What We Do

Urban Wildlife Conservation Program

Rocky Flats National Wildlife Refuge welcomes visitors from all walks of life, from near and far, to foster an appreciation for nature. As a flagship urban refuge, we strive to meaningfully engage with our communities and visitors, provide outdoor recreation opportunities to develop and enhance outdoor skills, to cultivate a connection with land and wildlife conservation, to improve accessibility and connect refuge lands to local communities, and to be a community asset.

Habitat Management and Restoration

Refuge staff use a variety of management and restoration techniques to enhance, restore, and monitor wildlife and habitat. Prescribed burns, biological controls, mowing, and planting native seed ensure a healthy and sustainable ecosystem.

Invasive weeds present a tremendous challenge to the health and diversity of native plants and wildlife habitat on the Refuge. They can outcompete native plants and grasses resulting in poor habitat for wildlife. They also can spread to adjacent lands and cause significant problems for our neighbors. The predominant invasive weeds are diffuse knapweed, Dalmatian toadflax, and Canada thistle. Herbicides, biological controls, mechanical removal, prescribed burns, and controlled grazing are management tools used to control the spread of and reduce these weed species. Refuge staff work with adjacent land owners and local agencies to coordinate weed management activities.

Wildlife Surveys

The Refuge has supported two species listed as threatened or endangered under the Endangered Species Act (ESA). Those two species being the bald eagle and the Preble’s meadow jumping mouse. The Preble’s meadow jumping mouse remains listed as threatened, Tier 1, Species of Greatest Conservation Need. The Preble's meadow jumping mouse is a small, nocturnal rodent with an extremely long tail, large hind feet, and long hind legs, all characteristics adapted for jumping. 

The U.S. Fish and Wildlife Service designated critical habitat for the Preble’s meadow jumping mouse, some of which is located on Rocky Flats National Wildlife Refuge. Critical habitat on the Refuge equals designated stream drainages plus 120 meters outward on each side. To protect, maintain, and improve their habitat, one of the strategies is to survey Preble’s locations and habitat every 2-3 years for the presence or absence of the mice.

Management and Conservation

Refuges deploy a host of scientifically sound management tools to address biological challenges. These tools span active water management to wilderness character monitoring, all aimed at ensuring a balanced conservation approach to benefit both wildlife and people. At this field station, our conservation toolbox includes:

  • Conservation Easements
  • Compatibility Determinations
  • Cultural Resources
  • Fire Management
  • Habitat Restoration
  • Human Dimensions
  • Invasive Species
  • Inventory and Monitoring
  • Law Enforcement
  • Recreation Management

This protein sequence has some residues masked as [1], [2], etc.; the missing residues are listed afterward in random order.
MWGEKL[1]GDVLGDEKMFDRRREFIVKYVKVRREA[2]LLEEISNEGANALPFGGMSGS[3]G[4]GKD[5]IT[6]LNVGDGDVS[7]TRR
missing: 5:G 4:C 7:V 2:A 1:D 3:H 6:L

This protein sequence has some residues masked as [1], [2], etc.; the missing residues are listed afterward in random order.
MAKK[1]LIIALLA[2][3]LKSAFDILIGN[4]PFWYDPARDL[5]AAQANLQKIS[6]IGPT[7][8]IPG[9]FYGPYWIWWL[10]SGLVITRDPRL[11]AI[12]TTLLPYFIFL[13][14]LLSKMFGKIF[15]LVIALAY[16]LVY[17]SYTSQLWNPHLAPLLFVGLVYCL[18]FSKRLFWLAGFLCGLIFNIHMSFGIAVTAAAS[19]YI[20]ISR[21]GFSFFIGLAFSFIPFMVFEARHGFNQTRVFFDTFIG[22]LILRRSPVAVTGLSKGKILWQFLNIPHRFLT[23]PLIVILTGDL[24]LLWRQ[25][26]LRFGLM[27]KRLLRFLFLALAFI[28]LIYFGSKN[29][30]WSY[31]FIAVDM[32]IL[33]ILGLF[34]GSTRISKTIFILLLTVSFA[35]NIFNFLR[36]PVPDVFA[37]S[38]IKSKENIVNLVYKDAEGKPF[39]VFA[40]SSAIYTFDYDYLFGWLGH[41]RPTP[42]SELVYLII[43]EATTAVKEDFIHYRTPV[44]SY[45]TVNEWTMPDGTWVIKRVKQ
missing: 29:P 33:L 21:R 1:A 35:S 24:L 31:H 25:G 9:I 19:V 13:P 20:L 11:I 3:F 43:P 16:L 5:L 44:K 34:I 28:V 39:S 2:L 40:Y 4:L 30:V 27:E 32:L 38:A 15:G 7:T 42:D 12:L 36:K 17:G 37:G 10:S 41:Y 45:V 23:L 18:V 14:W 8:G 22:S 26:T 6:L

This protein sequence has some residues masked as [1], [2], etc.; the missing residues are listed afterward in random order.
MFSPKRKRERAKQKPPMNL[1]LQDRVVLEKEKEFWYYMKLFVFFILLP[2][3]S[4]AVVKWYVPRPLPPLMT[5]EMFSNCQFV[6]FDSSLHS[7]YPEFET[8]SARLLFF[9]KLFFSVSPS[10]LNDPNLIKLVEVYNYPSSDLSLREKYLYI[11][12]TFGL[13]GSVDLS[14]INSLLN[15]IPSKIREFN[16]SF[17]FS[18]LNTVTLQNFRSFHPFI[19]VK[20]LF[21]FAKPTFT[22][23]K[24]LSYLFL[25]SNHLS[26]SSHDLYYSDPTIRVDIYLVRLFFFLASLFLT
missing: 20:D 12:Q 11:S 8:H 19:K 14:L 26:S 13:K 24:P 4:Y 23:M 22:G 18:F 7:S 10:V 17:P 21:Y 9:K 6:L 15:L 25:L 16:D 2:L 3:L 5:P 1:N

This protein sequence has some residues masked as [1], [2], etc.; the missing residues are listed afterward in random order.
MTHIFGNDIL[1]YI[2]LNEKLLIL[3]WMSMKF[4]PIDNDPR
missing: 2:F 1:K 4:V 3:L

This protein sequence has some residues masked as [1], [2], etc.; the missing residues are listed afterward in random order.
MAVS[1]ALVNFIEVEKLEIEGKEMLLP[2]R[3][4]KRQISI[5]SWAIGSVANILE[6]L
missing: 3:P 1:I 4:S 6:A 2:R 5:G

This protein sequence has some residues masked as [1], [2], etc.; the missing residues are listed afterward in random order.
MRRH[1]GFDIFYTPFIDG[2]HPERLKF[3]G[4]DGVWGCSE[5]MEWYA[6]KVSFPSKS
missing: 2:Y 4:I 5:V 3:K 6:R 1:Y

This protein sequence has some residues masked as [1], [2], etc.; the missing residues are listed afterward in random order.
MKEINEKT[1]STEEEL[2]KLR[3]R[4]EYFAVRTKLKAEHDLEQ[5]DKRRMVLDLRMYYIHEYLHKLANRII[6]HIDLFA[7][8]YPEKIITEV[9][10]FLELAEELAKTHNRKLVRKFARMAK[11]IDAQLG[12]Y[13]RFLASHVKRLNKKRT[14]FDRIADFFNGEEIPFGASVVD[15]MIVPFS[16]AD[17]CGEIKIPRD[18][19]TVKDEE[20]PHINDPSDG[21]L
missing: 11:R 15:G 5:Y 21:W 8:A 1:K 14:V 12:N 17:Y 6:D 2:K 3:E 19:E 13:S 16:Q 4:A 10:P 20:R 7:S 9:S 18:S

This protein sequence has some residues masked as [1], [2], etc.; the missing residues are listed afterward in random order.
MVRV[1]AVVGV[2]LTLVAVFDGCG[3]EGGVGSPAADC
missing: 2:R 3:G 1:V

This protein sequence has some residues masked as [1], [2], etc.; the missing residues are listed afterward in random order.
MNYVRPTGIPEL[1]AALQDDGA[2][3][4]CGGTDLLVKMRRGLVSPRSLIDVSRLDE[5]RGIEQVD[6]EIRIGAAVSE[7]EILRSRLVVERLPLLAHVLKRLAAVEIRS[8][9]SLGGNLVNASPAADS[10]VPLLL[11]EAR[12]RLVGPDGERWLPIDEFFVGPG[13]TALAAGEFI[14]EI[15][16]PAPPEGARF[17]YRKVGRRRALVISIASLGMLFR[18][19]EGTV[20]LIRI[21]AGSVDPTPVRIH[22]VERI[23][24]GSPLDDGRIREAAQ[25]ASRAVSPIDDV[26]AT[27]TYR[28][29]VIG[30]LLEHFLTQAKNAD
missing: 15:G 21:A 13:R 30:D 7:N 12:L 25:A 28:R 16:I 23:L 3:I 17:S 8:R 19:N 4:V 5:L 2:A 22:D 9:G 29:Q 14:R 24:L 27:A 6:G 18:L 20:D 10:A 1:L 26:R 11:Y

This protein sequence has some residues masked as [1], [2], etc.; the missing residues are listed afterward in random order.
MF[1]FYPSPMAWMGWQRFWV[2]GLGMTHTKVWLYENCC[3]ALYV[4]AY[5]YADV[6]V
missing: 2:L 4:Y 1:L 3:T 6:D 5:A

• Species Research
  • Water Management
  • Wildlife Health

Our Services

Please contact Refuge Headquarters at Rocky Mountain Arsenal National Wildlife Refuge for details at 303-289-0232 or email rockyflats@fws.gov for the following public services:

  • Special Use Permit Guided Trips
  • Special Use Permit - Commercial Photography

Rocky Flats National Wildlife Refuge in Jefferson County, Colorado, has an opportunity for grazing on up to 580 acres for five years (2023-2028). These lands were previously owned by the State of Colorado Land Board and are often referred to as “...

Our Projects and Research

 

    Law Enforcement

    The Colorado Front Range National Wildlife Refuge Complex consists of Rocky Mountain Arsenal National Wildlife Refuge, Two Ponds National Wildlife Refuge, and Rocky Flats National Wildlife Refuge. The Complex is managed by the U.S. Fish & Wildlife Service as part of the National Wildlife Refuge System. 

    Refuge law enforcement is an integral part of protecting the people, property, and natural resources within the National Wildlife Refuge System. Federal wildlife officers combine the roles of conservation protection, traditional policing, emergency first response, and wildfire response to protect, serve, and educate the visiting public on the conservation efforts and the rules and regulations to protect wildlife and habitats. These roles are accomplished through partnership and trust of the public and cooperative efforts of other federal, state, and local agencies.

    Laws and Regulations

    Visitor safety and wildlife conservation are top priorities at the Colorado Front Range National Wildlife Refuge Complex. At times, sections of the refuges may be closed on short notice due to wildlife needs, weather, or special projects. The refuges are subject to federal, state, and local laws and regulations. To help make your visit safe and enjoyable, please visit the Laws and Regulations link below for details about how to enjoy and recreate responsibly at the Refuge. You can also call Refuge Headquarters at the Rocky Mountain Arsenal National Wildlife Refuge at 303-289-0232 or monitor the website for current hours of operation and alerts before visiting.